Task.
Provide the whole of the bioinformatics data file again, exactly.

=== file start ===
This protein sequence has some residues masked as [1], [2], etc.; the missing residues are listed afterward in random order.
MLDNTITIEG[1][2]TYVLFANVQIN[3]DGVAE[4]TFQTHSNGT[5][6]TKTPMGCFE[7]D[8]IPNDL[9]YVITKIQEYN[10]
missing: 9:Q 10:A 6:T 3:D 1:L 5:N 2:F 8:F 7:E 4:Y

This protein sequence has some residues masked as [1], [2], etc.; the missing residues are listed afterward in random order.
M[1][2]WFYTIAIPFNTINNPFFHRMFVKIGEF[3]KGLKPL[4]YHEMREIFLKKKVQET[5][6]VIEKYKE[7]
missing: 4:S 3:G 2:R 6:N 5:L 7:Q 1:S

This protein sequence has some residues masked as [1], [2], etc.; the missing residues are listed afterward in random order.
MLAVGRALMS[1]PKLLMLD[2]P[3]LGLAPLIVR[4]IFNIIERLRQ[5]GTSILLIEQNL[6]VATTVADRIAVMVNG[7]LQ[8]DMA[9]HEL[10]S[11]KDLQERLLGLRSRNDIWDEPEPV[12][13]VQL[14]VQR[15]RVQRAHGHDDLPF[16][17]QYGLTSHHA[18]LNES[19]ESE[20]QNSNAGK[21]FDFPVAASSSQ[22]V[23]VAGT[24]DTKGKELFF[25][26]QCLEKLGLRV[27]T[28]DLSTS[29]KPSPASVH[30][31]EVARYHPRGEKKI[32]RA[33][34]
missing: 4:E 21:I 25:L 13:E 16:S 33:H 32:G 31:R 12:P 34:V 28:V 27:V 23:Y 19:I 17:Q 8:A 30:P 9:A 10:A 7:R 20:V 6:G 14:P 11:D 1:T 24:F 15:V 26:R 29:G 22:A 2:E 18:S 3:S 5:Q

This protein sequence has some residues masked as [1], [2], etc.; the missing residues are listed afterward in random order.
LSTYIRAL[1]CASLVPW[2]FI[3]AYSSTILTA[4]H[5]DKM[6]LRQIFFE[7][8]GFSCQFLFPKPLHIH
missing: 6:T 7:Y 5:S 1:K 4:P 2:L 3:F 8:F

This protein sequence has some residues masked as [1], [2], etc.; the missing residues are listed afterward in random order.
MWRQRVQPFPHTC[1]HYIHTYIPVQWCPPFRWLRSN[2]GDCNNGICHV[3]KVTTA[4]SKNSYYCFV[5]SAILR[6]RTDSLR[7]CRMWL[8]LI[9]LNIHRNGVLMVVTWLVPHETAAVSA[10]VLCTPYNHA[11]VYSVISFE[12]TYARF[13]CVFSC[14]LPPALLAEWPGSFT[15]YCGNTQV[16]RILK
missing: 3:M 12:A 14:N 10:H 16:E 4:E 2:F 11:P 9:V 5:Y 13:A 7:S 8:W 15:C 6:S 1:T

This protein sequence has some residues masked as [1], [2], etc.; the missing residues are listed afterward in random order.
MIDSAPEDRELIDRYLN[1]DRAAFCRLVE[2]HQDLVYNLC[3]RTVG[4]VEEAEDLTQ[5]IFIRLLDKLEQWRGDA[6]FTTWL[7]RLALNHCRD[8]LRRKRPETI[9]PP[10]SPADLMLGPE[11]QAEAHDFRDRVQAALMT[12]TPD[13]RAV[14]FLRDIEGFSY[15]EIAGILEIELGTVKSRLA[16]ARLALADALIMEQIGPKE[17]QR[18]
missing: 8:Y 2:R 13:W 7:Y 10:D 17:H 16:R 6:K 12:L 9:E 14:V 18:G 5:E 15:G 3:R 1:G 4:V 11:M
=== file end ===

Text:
This protein sequence has some residues masked as [1], [2], etc.; the missing residues are listed afterward in random order.
MLDNTITIEG[1][2]TYVLFANVQIN[3]DGVAE[4]TFQTHSNGT[5][6]TKTPMGCFE[7]D[8]IPNDL[9]YVITKIQEYN[10]
missing: 9:Q 10:A 6:T 3:D 1:L 5:N 2:F 8:F 7:E 4:Y

This protein sequence has some residues masked as [1], [2], etc.; the missing residues are listed afterward in random order.
M[1][2]WFYTIAIPFNTINNPFFHRMFVKIGEF[3]KGLKPL[4]YHEMREIFLKKKVQET[5][6]VIEKYKE[7]
missing: 4:S 3:G 2:R 6:N 5:L 7:Q 1:S

This protein sequence has some residues masked as [1], [2], etc.; the missing residues are listed afterward in random order.
MLAVGRALMS[1]PKLLMLD[2]P[3]LGLAPLIVR[4]IFNIIERLRQ[5]GTSILLIEQNL[6]VATTVADRIAVMVNG[7]LQ[8]DMA[9]HEL[10]S[11]KDLQERLLGLRSRNDIWDEPEPV[12][13]VQL[14]VQR[15]RVQRAHGHDDLPF[16][17]QYGLTSHHA[18]LNES[19]ESE[20]QNSNAGK[21]FDFPVAASSSQ[22]V[23]VAGT[24]DTKGKELFF[25][26]QCLEKLGLRV[27]T[28]DLSTS[29]KPSPASVH[30][31]EVARYHPRGEKKI[32]RA[33][34]
missing: 4:E 21:I 25:L 13:E 16:S 33:H 32:G 31:R 12:P 34:V 28:V 27:V 23:Y 19:I 17:Q 8:A 30:P 9:A 10:A 7:R 20:V 6:G 14:P 11:D 1:T 24:F 15:V 26:R 29:G 22:A 2:E 18:S 3:S 5:Q

This protein sequence has some residues masked as [1], [2], etc.; the missing residues are listed afterward in random order.
LSTYIRAL[1]CASLVPW[2]FI[3]AYSSTILTA[4]H[5]DKM[6]LRQIFFE[7][8]GFSCQFLFPKPLHIH
missing: 6:T 7:Y 5:S 1:K 4:P 2:L 3:F 8:F

This protein sequence has some residues masked as [1], [2], etc.; the missing residues are listed afterward in random order.
MWRQRVQPFPHTC[1]HYIHTYIPVQWCPPFRWLRSN[2]GDCNNGICHV[3]KVTTA[4]SKNSYYCFV[5]SAILR[6]RTDSLR[7]CRMWL[8]LI[9]LNIHRNGVLMVVTWLVPHETAAVSA[10]VLCTPYNHA[11]VYSVISFE[12]TYARF[13]CVFSC[14]LPPALLAEWPGSFT[15]YCGNTQV[16]RILK
missing: 3:M 12:A 14:N 10:H 16:E 4:E 2:F 11:P 9:V 5:Y 13:A 7:S 8:W 15:C 6:S 1:T

This protein sequence has some residues masked as [1], [2], etc.; the missing residues are listed afterward in random order.
MIDSAPEDRELIDRYLN[1]DRAAFCRLVE[2]HQDLVYNLC[3]RTVG[4]VEEAEDLTQ[5]IFIRLLDKLEQWRGDA[6]FTTWL[7]RLALNHCRD[8]LRRKRPETI[9]PP[10]SPADLMLGPE[11]QAEAHDFRDRVQAALMT[12]TPD[13]RAV[14]FLRDIEGFSY[15]EIAGILEIELGTVKSRLA[16]ARLALADALIMEQIGPKE[17]QR[18]
missing: 8:Y 2:R 13:W 7:Y 10:D 17:H 16:R 6:K 12:L 9:E 14:V 18:G 5:E 15:G 3:R 1:G 4:V 11:M